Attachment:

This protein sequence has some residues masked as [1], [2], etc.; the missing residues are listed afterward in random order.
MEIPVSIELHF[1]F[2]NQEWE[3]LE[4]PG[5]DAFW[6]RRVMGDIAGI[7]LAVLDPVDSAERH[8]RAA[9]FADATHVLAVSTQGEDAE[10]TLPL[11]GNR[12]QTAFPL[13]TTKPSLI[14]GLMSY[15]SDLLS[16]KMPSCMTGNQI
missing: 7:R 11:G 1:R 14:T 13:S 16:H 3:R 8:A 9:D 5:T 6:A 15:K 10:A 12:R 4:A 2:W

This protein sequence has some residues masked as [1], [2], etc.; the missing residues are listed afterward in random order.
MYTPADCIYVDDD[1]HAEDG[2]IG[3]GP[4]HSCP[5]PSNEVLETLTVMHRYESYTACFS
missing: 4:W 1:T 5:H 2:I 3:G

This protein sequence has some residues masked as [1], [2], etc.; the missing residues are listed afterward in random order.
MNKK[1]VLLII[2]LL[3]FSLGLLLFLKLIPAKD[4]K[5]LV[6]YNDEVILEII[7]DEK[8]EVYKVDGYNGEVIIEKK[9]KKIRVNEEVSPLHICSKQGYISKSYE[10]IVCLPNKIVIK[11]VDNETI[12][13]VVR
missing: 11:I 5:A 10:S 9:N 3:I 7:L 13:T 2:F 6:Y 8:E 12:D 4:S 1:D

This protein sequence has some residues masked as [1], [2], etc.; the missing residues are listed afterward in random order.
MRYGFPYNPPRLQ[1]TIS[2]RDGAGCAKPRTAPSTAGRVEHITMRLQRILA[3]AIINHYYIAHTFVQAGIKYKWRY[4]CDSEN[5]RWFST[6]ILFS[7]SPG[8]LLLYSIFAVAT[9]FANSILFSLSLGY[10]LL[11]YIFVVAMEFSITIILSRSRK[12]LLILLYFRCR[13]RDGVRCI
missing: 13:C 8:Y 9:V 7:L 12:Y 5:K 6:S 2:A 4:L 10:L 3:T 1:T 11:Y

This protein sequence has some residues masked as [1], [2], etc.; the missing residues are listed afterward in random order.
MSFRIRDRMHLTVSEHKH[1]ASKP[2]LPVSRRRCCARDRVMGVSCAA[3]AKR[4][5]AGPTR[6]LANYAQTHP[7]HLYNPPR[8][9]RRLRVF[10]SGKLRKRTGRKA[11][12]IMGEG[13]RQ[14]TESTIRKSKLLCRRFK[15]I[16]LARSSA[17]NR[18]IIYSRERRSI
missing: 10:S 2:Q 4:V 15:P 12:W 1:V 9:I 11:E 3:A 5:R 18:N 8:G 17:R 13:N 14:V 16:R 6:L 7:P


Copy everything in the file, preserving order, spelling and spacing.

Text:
This protein sequence has some residues masked as [1], [2], etc.; the missing residues are listed afterward in random order.
MEIPVSIELHF[1]F[2]NQEWE[3]LE[4]PG[5]DAFW[6]RRVMGDIAGI[7]LAVLDPVDSAERH[8]RAA[9]FADATHVLAVSTQGEDAE[10]TLPL[11]GNR[12]QTAFPL[13]TTKPSLI[14]GLMSY[15]SDLLS[16]KMPSCMTGNQI
missing: 7:R 11:G 1:R 14:T 13:S 16:H 3:R 8:A 9:D 5:T 6:A 15:K 10:A 12:R 4:A 2:W

This protein sequence has some residues masked as [1], [2], etc.; the missing residues are listed afterward in random order.
MYTPADCIYVDDD[1]HAEDG[2]IG[3]GP[4]HSCP[5]PSNEVLETLTVMHRYESYTACFS
missing: 4:W 1:T 5:H 2:I 3:G

This protein sequence has some residues masked as [1], [2], etc.; the missing residues are listed afterward in random order.
MNKK[1]VLLII[2]LL[3]FSLGLLLFLKLIPAKD[4]K[5]LV[6]YNDEVILEII[7]DEK[8]EVYKVDGYNGEVIIEKK[9]KKIRVNEEVSPLHICSKQGYISKSYE[10]IVCLPNKIVIK[11]VDNETI[12][13]VVR
missing: 11:I 5:A 10:S 9:N 3:I 7:L 13:T 2:F 6:Y 8:E 12:D 4:S 1:D

This protein sequence has some residues masked as [1], [2], etc.; the missing residues are listed afterward in random order.
MRYGFPYNPPRLQ[1]TIS[2]RDGAGCAKPRTAPSTAGRVEHITMRLQRILA[3]AIINHYYIAHTFVQAGIKYKWRY[4]CDSEN[5]RWFST[6]ILFS[7]SPG[8]LLLYSIFAVAT[9]FANSILFSLSLGY[10]LL[11]YIFVVAMEFSITIILSRSRK[12]LLILLYFRCR[13]RDGVRCI
missing: 13:C 8:Y 9:V 7:L 12:Y 5:K 6:S 2:A 4:L 10:L 3:T 1:T 11:Y

This protein sequence has some residues masked as [1], [2], etc.; the missing residues are listed afterward in random order.
MSFRIRDRMHLTVSEHKH[1]ASKP[2]LPVSRRRCCARDRVMGVSCAA[3]AKR[4][5]AGPTR[6]LANYAQTHP[7]HLYNPPR[8][9]RRLRVF[10]SGKLRKRTGRKA[11][12]IMGEG[13]RQ[14]TESTIRKSKLLCRRFK[15]I[16]LARSSA[17]NR[18]IIYSRERRSI
missing: 10:S 2:Q 4:V 15:P 12:W 1:V 9:I 11:E 3:A 5:R 18:N 8:G 17:R 13:N 14:V 16:R 6:L 7:P